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Could Chinese demand signal dairy market recovery?

Global dairy markets may be beginning to improve following increased Chinese demand, according to the US Department of Agriculture (USDA).


Alex   Black

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Alex   Black
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Could Chinese demand signal #dairy market recovery?

In a recent forecast, the department said: “Global export prices of skimmed milk powder and whole milk powder have been rising recently, suggesting global milk powder markets may be in the early stages of a recovery.


“These recent increases in milk powder prices may be the first sign of a realignment of markets which are slowly coming into balance as the milk over-supply situation is corrected.”


But the USDA warned of heavy stocks of skimmed milk powder, which would ‘likely temper any significant recovery in prices’.


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Chinese whole milk powder imports have increased by 20 per cent in May, compared to last year.


The USDA lifted its forecast for 2016 Chinese whole milk powder imports by 15,000 tonnes, to 375,000t, with the bulk of imports coming from New Zealand.


Chinese liquid milk imports were seen sharply up at 650,000t, with most imports coming from the EU.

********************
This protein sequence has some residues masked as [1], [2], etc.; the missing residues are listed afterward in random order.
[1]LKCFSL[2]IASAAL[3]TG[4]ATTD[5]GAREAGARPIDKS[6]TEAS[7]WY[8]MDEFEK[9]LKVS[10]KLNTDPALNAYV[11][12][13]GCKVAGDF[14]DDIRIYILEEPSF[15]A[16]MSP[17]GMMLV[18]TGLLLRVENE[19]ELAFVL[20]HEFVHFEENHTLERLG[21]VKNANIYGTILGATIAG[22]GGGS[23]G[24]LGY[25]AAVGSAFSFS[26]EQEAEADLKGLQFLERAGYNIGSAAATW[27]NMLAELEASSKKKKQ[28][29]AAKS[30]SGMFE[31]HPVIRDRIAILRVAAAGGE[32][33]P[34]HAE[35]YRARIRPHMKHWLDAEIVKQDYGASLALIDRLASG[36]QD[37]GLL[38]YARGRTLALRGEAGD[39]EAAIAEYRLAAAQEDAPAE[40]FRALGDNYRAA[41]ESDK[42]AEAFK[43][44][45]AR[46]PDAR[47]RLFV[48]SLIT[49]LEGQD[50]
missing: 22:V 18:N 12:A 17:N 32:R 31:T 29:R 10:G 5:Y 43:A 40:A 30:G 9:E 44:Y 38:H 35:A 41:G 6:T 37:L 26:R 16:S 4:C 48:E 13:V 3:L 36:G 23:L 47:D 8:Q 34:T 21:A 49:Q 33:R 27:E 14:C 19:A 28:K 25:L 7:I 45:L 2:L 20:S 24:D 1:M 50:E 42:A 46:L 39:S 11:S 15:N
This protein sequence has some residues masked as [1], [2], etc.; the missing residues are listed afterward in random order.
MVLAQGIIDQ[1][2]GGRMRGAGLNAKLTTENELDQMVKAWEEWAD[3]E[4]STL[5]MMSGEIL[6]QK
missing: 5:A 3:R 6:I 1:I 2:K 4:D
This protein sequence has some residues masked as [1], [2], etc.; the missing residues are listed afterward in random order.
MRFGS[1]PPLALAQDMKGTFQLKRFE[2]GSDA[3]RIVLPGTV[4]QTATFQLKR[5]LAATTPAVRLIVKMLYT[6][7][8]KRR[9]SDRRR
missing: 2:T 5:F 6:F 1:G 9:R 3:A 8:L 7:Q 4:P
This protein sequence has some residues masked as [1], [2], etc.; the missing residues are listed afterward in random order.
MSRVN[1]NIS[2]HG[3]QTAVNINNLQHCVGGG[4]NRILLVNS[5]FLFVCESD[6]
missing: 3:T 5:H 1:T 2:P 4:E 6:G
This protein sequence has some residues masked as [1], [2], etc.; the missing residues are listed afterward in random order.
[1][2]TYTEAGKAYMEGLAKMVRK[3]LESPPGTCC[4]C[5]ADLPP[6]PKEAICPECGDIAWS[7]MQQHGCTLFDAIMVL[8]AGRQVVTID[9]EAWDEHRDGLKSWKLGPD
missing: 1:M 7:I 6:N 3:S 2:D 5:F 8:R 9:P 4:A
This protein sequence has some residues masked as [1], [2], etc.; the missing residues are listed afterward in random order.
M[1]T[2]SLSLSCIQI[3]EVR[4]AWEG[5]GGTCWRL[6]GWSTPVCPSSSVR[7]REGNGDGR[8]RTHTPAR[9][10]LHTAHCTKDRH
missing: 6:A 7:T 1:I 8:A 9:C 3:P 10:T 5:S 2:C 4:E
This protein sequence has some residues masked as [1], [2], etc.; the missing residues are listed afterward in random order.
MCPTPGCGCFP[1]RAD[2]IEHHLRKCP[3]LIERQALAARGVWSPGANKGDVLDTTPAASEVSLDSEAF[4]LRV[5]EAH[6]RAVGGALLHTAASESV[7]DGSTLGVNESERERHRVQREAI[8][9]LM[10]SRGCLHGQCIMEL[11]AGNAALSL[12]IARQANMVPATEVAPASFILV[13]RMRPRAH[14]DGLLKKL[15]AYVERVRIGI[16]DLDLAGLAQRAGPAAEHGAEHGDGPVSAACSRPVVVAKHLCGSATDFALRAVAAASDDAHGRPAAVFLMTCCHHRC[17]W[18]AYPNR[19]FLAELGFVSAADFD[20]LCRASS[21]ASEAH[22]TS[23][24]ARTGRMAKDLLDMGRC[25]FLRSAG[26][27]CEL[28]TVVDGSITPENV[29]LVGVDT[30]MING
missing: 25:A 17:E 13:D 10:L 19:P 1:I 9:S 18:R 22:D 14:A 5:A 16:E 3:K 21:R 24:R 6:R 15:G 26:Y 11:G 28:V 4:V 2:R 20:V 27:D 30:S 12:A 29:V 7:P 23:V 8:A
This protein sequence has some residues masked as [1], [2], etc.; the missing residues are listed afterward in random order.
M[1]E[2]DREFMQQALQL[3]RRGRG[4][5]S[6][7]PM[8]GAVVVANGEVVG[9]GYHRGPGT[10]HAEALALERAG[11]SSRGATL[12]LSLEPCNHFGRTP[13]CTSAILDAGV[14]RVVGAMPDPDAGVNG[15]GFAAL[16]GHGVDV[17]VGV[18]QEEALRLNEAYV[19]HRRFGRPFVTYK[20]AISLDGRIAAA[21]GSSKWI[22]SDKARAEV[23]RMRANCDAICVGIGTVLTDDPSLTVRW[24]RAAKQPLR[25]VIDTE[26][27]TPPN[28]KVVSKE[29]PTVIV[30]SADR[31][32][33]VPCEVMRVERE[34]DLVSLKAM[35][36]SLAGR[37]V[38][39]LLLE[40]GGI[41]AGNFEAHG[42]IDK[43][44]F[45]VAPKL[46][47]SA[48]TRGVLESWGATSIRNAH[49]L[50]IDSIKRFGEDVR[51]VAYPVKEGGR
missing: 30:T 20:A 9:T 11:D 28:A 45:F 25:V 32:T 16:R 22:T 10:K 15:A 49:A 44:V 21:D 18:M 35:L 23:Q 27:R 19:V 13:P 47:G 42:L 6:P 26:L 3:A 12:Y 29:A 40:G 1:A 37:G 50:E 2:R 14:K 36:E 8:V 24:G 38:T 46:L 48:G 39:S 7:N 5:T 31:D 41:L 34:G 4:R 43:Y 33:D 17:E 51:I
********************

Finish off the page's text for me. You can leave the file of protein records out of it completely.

In Europe, the USDA expected EU milk production to ‘slow significantly’ due to low farmgate milk prices. Despite milk prices falling, dairy product prices in Europe are booming.

UK view

Falling milk production has led to processors increasing or holding prices.

 

If global milk prices rise, it should support prices in the UK and an increase in global demand would be good news for British exporters.

The European Commission reported EU milk prices in May were down 4 per cent month-on-month, but butter prices were up 4.6 per cent in June and cheddar prices were up 2.4 per cent.


In New Zealand, the world’s biggest liquid milk exporter, the USDA increased forecasts to 21.1 million tonnes in 2016. However, milk production was still expected to drop 2 per cent year-on-year due to low farmgate prices.

Dairy giants fighting over slice of 'a shrinking pie'

The latest annual Rabobank survey showed the top 20 dairy companies posted combined dairy sales of $194 billion (£148bn) last year, down 13 per cent year-on-year, in US dollar terms.


However, due to how much the euro has weakened against the US dollar, the same collective turnover of the top 20 improved 4 per cent in euro terms.


Nestle remains the largest dairy company, followed by Lactalis, then Danone.


Muller was the highest climber, moving from 20th to 15th following its acquisition of Dairy Crest's dairies business. Unilever was the only company in the top 20 based in the UK.


Rabobank said ‘mergers have continued apace as companies continued to seek additional value from domestic markets and new opportunities elsewhere’ following contraction in the Chinese market.


Africa is now on the dairy map. There were 14 deals in Africa, with four more in 2016 so far. This compares with only three deals recorded in Africa in 2014.

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